If you have a product to sell, an online presence, and an interested audience, the key to your success is an effective e-commerce marketing strategy.
As all good e-commerce companies know, the act of selling or exchanging goods for money, simply cannot happen without proper marketing, which is in its simplest terms telling people your product exists.
The complexity of marketing and e-commerce begins in a world where Internet consumers are bombarded by information about myriad products that exist (and where consumers are sometimes sceptical when it comes to in-your-face marketing). What will set your e-commerce marketing strategy apart and position your product to be seen and embraced by its intended audience? What sophisticated tactics will win you brand recognition and consumer loyalty and repeat business? What measures will you take to ensure return on investment (ROI) when it comes to your marketing spend? How and when will you know your e-commerce marketing plan is fruitful?
Establishing the plan can be as challenging as implementing it through a solid e-commerce platform and we will offer you some ideas to create one that works for your organisation.
Let’s start with objectives of a solid e-commerce website. An objective is measured by results, and the most successful businesses set ambitious yet realistic objectives, with a clear plan to achieve them.
As with all e-commerce sites and digital marketing, your objectives for your e-commerce marketing plan may include increased revenue, decreased costs, increased repeat business, greater brand recognition and others. Once you have chosen your specific objectives, you will be in a position to consider the best marketing strategies to achieve your e-commerce performance goals.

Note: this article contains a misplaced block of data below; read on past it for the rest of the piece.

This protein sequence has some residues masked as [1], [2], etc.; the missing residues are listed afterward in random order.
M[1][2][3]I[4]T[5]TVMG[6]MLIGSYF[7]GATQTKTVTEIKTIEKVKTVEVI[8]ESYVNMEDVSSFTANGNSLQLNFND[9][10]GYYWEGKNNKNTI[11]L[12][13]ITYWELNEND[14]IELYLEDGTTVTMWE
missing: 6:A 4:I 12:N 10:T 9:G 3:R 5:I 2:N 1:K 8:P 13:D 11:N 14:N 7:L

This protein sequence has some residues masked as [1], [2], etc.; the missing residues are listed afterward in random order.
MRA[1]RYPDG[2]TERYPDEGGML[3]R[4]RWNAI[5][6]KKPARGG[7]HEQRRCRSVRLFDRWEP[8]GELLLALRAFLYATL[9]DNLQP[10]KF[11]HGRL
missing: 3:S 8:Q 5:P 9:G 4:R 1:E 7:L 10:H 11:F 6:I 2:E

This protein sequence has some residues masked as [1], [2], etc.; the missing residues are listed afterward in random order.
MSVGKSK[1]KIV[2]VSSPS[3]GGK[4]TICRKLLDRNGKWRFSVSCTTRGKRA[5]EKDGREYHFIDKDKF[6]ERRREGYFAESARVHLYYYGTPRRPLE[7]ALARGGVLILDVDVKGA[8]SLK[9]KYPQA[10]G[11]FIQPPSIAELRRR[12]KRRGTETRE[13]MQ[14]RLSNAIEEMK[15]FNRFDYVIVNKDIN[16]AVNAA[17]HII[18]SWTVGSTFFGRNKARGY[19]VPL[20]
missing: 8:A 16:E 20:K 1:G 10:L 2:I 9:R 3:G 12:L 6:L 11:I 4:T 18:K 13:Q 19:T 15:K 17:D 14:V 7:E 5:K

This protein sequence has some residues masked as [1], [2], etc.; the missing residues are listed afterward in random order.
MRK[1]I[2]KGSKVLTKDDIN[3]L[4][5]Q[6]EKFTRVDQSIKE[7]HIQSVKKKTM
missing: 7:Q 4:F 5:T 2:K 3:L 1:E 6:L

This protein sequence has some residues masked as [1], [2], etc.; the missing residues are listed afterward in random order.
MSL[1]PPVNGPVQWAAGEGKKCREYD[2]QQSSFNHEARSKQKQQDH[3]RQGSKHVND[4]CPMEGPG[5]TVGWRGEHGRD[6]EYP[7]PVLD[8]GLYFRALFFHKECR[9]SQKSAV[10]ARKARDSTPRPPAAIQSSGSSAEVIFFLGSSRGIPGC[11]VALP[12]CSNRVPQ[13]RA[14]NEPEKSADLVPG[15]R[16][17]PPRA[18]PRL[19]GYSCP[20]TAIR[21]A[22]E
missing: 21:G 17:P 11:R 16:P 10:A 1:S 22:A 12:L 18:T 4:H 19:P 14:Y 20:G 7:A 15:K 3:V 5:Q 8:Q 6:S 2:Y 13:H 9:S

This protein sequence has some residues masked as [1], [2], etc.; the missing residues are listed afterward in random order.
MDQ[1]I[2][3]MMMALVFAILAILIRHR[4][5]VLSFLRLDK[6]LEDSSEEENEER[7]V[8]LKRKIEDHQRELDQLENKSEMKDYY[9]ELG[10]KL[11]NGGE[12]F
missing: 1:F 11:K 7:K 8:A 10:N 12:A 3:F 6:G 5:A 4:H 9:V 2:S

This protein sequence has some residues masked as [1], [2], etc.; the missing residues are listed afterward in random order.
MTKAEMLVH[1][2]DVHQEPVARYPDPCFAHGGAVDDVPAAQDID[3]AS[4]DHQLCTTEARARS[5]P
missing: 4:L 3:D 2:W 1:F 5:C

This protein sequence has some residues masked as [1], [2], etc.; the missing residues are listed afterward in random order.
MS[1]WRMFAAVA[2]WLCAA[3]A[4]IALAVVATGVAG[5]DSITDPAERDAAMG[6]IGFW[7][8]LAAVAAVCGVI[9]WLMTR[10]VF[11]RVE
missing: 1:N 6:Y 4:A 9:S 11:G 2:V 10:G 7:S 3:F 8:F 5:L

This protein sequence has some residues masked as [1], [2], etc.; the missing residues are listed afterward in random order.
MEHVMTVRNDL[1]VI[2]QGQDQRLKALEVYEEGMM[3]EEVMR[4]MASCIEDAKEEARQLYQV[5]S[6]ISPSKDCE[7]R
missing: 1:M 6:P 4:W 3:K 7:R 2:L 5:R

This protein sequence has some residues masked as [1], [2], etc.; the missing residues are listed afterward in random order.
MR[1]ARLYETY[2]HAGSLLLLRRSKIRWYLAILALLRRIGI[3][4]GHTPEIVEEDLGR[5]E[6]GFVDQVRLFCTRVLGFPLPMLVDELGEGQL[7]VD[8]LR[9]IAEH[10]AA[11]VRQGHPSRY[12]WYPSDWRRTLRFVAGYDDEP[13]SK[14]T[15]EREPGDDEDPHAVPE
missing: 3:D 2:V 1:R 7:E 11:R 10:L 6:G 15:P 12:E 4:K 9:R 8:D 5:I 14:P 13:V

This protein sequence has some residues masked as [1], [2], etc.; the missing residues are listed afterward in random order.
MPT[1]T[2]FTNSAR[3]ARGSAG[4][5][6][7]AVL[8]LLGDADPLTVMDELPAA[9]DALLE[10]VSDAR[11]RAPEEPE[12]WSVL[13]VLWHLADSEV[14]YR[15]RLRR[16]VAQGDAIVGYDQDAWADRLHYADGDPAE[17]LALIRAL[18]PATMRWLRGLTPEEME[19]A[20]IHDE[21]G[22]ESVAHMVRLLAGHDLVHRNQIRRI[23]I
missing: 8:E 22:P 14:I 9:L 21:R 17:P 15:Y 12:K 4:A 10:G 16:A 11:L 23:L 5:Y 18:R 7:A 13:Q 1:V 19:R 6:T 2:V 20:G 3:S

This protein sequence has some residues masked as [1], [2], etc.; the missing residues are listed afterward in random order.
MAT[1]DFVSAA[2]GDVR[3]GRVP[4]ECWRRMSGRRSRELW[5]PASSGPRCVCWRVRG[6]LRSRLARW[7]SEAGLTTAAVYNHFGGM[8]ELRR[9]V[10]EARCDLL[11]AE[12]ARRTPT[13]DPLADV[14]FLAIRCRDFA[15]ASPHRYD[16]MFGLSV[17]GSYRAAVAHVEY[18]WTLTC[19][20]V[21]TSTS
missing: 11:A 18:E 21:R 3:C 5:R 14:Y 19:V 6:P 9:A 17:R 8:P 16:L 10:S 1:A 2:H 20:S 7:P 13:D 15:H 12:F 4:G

Consider following these steps to outline your objectives and then communicate them to your e-commerce business:
- Identify the revenue-specific goal attached to your e-commerce project as well as any secondary goals (such as increased brand awareness).
- Identify the departments or employees within your organisation who will participate in the e-commerce strategy (and list the strengths and weaknesses of each department as it relates to e-commerce)
- Using your strengths and weaknesses list, identify the strengths that can be capitalized upon on the e-commerce campaign and address ways to improve the weaknesses (should you bring in outside expertise on a temporary basis? Increase your headcount? Develop a new department within the organisation, either with new staff or by redeploying existing staff?)
- Assess the viability of your current website and social media pages for the campaign and outline any upgrades needed.
- Decide what metrics you will use to measure the effectiveness of the digital marketing campaign; you will want to include numerous benchmarks throughout the campaign, allowing time for you to adjust the strategy if it suddenly appears you are not on track to achieve your goals.
The most successful organisations are dynamic in their approach to objectives, knowing when to shift strategies. There is a delicate balance, however, between shifting too rapidly and not quickly enough. Planning for this in advance is incredibly important as you will assign specific timeframes to goal achievement, and have a backup plan in place if that goal is missed, despite great effort.
Once you have your objectives in place, you may wish to consider three proven e-commerce marketing strategies, which vary in terms of marketing spend and expertise. These include CONTENT MARKETING, SOCIAL MEDIA, and GOOGLE Ads.